Blogging: Something every nonprofit should be doing

A decade ago the idea of keeping a blog was, well, almost unheard of. But today it's one of the most popular forms of social networking.

For many, a blog is nothing more than a digital diary or public platform to air their grievances to the ether with no hope of ever garnering any sort of benefit apart from emotional satisfaction. But for nonprofits, a well-done blog can stand as a gateway to generating more online donations, connecting with contributors and bolstering your image through every channel.

Chase the rankings
Charities hoping to promote themselves in the digital age are discovering they are bound to the rules of search engine optimization, which can help determine how your easy your page is to find online.

Popular search engines look for a variety of factors in determining the rank of your website, and prominently included amongst them is how often new, quality content is added to your site. Blogging is an easy and fun way to fulfill SEO requirements and help buoy the searchability of your organization's website.

Be your own media
Unfortunately, stories of the good deeds charitable organizations around the world are doing aren't overwhelming the news feeds. In many cases, what your organization might consider "big news" doesn't have the broad appeal media agencies need to divert resources to it. That's where blogging comes in handy.

Instead of working for front page headlines, blogging can help your organization create your own news. Be the press you hope to attract. The information will be appreciated by existing and prospective donors alike, and the content may end up catching the attention of outside press, as well.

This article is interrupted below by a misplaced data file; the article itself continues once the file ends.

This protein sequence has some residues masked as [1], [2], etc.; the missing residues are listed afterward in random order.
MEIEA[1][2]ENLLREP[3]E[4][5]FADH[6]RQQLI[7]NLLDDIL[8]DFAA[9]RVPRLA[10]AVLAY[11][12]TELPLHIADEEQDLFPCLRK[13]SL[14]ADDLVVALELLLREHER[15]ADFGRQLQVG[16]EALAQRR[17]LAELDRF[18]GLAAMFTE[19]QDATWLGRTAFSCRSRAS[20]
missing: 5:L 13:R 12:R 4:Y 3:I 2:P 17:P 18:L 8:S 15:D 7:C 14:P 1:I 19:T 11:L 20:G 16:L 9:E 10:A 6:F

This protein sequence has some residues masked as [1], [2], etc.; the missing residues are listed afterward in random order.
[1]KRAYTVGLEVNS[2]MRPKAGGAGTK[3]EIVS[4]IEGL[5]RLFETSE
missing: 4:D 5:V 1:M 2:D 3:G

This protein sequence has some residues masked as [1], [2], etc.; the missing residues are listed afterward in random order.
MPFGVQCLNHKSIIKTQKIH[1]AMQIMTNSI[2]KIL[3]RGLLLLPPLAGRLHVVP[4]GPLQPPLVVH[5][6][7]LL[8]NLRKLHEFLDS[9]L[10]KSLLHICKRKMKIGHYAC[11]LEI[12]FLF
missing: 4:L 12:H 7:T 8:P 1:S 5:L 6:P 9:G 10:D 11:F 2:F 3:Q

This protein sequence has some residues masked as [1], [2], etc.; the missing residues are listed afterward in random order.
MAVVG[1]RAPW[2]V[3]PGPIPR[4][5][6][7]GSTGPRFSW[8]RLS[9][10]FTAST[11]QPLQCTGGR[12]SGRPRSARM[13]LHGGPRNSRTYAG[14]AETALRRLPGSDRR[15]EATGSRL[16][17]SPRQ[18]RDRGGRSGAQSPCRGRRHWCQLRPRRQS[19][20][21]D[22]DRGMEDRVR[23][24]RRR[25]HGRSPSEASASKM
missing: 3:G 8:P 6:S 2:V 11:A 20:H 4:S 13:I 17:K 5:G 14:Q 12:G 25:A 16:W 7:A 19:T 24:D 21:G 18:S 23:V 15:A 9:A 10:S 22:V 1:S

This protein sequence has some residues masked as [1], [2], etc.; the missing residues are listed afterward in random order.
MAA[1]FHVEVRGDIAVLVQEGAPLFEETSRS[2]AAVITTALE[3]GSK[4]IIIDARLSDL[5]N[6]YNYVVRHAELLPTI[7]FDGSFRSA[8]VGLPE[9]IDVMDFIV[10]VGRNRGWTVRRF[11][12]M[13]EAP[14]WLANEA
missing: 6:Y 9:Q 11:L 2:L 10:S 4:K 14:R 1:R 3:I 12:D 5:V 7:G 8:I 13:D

Involve your supporters
When you're proposing the idea of a blog to your staff, it's likely you'll get back at least one, "I don't have the time." A valid excuse, raising money for charity isn't easy and many nonprofits simply don't have the fiscal resources to keep up with a blog. They do, though, have access to a pool of fundraisers and contributors who, by all accounts, are interested in what your organization is doing.

Outsourcing writing to supporters who are already interested in being partners in charity is a great two birds with one stone situation. On the one hand you have content being generated regularly by a variety of authors each adding their own unique perspective. And then on the other you have a surefire way to encourage sustained donor-to-organization interaction.

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